1892 Cologne – 1970 Cologne

Anton Räderscheidt was a German painter and was part of the Neue Sachlichkeit (New Objectivity) movement. He is a role model for many young artists because of the dynamic changes and transformations of his art through the years. Although he does show a certain degree of coherence, his works cannot be reduced to a single style. The reluctance of modern artists to focus on one style is often a display of a conscious decision or an expression of artistic freedom; however, in the case of Räderscheidt, it was a response to the external circumstances that continually forced him – both privately and artistically – to start over again and adapt to the changing conditions of life.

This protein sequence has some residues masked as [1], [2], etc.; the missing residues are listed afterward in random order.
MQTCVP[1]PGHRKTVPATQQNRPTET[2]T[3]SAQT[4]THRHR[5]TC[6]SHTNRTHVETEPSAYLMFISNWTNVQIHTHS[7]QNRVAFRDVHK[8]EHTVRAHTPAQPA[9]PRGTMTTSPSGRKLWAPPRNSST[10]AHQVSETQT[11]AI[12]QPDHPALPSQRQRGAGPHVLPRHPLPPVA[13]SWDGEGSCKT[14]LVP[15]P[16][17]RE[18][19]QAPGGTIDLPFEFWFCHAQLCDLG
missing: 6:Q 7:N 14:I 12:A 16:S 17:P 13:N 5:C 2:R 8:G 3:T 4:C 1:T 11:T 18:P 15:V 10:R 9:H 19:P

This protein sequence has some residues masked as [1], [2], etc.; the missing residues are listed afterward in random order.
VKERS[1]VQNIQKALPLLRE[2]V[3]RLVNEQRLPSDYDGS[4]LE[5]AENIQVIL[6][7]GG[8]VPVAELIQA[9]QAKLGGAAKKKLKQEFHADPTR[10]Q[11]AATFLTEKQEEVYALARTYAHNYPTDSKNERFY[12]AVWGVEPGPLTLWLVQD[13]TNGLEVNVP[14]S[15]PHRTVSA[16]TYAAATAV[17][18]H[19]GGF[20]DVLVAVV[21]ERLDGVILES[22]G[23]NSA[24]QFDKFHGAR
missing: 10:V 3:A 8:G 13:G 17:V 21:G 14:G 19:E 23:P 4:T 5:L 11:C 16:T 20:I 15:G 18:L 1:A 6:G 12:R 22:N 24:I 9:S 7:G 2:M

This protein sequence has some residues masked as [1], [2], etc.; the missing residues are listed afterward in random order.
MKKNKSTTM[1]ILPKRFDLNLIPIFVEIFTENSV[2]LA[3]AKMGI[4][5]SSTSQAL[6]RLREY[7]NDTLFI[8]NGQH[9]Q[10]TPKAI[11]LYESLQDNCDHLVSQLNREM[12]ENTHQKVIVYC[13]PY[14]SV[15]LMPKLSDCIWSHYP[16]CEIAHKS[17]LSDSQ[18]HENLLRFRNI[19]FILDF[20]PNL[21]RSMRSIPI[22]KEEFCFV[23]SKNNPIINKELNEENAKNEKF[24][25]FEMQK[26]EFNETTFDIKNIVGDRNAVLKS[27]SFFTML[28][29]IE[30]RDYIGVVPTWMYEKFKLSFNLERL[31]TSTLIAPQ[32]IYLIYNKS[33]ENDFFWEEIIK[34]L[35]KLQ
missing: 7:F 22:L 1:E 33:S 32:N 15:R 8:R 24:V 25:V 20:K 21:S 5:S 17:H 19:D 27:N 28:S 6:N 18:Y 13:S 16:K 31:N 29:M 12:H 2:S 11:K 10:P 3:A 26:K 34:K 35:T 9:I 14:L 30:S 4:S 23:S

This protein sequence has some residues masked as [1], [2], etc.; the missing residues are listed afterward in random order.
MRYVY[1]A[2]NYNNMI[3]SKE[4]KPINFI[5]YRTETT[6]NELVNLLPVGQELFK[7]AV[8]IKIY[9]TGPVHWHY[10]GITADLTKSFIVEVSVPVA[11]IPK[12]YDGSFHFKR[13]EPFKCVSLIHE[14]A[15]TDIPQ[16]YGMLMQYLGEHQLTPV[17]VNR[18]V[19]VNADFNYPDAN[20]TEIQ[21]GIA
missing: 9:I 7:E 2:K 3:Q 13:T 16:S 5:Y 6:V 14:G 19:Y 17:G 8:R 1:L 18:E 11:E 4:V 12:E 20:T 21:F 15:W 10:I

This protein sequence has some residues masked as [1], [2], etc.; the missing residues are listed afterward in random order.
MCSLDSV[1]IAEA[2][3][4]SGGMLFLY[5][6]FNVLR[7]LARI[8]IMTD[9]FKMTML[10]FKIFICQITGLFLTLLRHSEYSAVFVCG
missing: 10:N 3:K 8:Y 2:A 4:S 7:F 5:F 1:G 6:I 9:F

From 1910 he studied at the art school in Cologne and later at the art academy in Dusseldorf.

He was severely wounded during service in the First World War. After a short time as an art teacher he became a full time practicing artist in 1919 and founded the group ‘Stupid’ with Franz Wilhelm Seiwert, Heinrich Hoerle, Hans Arp, and Wilhelm Fick.

Cited as a degenerate artist by the National Socialists in the 1930s he fled to Paris and then to Switzerland and returned to Germany after the war where he died in 1970.

Much later, on the 100th anniversary of his birth, the Museum of the City of Cologne honoured his comprehensive artistic work by organising a retrospective.

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